Mailing list provider WordFly has been offline for more than two weeks after ransomware encrypted data on some of its systems.
WordFly provides digital marketing to arts, culture, entertainment and sports organizations, offering email and SMS marketing, forms and surveys, among other options.
The ransomware attack crippled WordFly’s internal systems on July 10, and the company has been unable to restore them since.
“At this time, we are working diligently with our digital forensics experts to help us restore the WordFly system. We cannot provide a specific timeline of when we expect operations to be fully restored,” WordFly noted in a Incident FAQs.
The attack disrupted all company services except those running on external resources, WordFly director Kirk Bentley said. Backup servers were also affected by the attack.
Bentley also revealed that attackers were able to access and exfiltrate data from company servers. The data theft was discovered on July 14, and the threat actor allegedly deleted the stolen data the following day.
“We understand that from the evening of July 15, 2022, this data was deleted from the possession of the bad actor. We have no evidence to suggest, prior to the bad actor deleting the data, that the data was leaked to the dark web and/or sent to any other public domain/distributed elsewhere,” WordFly said.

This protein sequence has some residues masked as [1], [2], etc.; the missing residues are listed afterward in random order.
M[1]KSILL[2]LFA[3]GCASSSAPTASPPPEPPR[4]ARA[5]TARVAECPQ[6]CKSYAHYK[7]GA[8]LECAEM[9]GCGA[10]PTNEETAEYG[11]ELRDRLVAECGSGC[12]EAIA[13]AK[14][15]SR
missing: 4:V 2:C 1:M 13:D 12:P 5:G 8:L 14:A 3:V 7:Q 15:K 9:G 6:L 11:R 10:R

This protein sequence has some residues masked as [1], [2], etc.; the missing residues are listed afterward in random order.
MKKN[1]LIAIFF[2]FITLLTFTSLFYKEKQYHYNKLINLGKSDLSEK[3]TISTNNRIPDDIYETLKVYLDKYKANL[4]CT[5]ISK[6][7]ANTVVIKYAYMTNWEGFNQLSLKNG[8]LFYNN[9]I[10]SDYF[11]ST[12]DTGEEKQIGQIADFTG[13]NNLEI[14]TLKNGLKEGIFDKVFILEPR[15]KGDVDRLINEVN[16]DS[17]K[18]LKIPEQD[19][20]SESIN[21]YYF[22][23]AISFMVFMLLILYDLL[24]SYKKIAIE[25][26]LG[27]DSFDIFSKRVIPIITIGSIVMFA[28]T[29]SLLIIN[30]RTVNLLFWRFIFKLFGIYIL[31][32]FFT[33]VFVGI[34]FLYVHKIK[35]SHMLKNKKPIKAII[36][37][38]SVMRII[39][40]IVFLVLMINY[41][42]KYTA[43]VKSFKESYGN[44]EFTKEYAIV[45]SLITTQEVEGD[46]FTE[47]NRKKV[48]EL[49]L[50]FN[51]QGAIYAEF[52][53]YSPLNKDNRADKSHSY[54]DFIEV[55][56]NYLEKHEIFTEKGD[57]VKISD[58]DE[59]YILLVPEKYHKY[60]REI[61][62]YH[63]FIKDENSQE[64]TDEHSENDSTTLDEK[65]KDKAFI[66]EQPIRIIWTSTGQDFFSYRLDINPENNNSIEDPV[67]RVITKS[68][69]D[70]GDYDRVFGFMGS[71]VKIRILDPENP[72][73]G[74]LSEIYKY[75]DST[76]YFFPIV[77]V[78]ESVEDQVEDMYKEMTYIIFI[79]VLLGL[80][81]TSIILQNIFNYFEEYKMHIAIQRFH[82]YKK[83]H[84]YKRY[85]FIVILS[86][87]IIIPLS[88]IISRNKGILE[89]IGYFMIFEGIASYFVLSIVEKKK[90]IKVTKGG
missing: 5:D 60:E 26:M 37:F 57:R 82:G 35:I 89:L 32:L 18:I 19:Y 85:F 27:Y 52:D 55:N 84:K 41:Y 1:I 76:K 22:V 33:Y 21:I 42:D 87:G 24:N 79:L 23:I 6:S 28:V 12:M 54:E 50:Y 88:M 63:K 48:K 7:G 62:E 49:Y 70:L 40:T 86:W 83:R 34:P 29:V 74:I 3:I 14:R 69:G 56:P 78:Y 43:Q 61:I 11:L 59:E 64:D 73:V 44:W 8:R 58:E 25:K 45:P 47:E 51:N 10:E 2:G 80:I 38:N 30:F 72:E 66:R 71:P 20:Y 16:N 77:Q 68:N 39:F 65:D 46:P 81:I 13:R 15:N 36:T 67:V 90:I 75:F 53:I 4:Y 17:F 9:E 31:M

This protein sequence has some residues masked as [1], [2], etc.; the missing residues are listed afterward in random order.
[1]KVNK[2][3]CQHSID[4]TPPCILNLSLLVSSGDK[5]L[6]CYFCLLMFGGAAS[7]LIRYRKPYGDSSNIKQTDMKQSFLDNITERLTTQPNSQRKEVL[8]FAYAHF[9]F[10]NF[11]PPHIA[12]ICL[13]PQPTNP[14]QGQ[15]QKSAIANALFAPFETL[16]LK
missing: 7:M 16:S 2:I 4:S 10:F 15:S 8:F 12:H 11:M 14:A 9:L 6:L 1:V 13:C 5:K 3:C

The exfiltrated data likely included names and email addresses, as well as data that users imported into WordFly, that was collected in a form on WordFly, or that was transferred from TMS (the predecessor of WordFly). The attackers did not exfiltrate credit card information or login credentials, the company says.
Bentley, which called the stolen data “generally non-sensitive and public in nature,” also said the company had no evidence that the information “has been or will be misused to undermine the rights and freedoms of our customers or their subscribers.
WordFly also explained that, for all organizations, it retains data since they became customers, and for the purpose for which it was collected. “The exception being some larger, long-term customers who have worked with us over the years to archive historical data. For most customers, we don’t routinely archive or delete anything,” said the society.
The mailing list provider delivered daily status updates, with the most recent suggesting that restoring WordFly services could take at least several days. The company says it is still investigating the root cause of the attack.
In the meantime, the company’s customers have started notifying their users of the incident, including the London-based company courtauld, Smithsonian National Zoo, Sydney Dance Companyand the Toronto Symphony Orchestra.
Other WordFly customers likely to be affected include Cheltenham Festivals, the Royal Shakespeare Company, the Royal Opera House, the Southbank Center and The Old Vic.
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